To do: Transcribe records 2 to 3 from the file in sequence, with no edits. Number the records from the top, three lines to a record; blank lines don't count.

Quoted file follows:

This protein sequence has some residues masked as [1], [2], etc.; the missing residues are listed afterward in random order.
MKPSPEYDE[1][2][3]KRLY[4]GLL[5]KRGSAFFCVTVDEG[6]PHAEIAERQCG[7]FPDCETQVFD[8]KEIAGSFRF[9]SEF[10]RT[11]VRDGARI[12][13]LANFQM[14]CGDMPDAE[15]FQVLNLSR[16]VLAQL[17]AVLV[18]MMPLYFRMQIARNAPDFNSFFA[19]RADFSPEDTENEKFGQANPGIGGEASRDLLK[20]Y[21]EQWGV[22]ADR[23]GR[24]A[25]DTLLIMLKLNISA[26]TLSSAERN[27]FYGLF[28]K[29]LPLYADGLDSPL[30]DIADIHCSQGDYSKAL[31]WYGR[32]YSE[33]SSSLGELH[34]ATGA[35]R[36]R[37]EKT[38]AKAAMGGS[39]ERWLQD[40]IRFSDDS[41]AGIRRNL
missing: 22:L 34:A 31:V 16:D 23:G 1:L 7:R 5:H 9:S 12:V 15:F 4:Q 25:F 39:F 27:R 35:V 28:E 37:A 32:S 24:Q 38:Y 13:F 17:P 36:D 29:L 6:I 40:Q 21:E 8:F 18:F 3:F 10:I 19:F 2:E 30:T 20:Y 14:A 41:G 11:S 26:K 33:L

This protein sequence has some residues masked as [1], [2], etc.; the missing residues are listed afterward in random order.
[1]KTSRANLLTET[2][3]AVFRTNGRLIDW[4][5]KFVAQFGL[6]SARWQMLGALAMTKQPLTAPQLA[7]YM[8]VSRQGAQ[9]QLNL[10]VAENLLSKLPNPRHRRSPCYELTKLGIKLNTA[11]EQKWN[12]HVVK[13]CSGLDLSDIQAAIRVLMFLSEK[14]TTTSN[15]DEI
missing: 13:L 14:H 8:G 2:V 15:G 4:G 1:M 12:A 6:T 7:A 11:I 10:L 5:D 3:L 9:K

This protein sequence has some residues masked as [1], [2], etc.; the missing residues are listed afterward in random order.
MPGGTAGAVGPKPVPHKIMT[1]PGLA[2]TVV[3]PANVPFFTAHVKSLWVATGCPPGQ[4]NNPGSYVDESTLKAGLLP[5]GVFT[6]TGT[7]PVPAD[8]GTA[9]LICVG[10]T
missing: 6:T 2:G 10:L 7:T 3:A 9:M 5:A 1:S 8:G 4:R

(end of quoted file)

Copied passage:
This protein sequence has some residues masked as [1], [2], etc.; the missing residues are listed afterward in random order.
[1]KTSRANLLTET[2][3]AVFRTNGRLIDW[4][5]KFVAQFGL[6]SARWQMLGALAMTKQPLTAPQLA[7]YM[8]VSRQGAQ[9]QLNL[10]VAENLLSKLPNPRHRRSPCYELTKLGIKLNTA[11]EQKWN[12]HVVK[13]CSGLDLSDIQAAIRVLMFLSEK[14]TTTSN[15]DEI
missing: 13:L 14:H 8:G 2:V 15:G 4:G 1:M 12:A 6:T 7:A 11:I 10:L 5:D 3:L 9:K

This protein sequence has some residues masked as [1], [2], etc.; the missing residues are listed afterward in random order.
MPGGTAGAVGPKPVPHKIMT[1]PGLA[2]TVV[3]PANVPFFTAHVKSLWVATGCPPGQ[4]NNPGSYVDESTLKAGLLP[5]GVFT[6]TGT[7]PVPAD[8]GTA[9]LICVG[10]T
missing: 6:T 2:G 10:L 7:T 3:A 9:M 5:A 1:S 8:G 4:R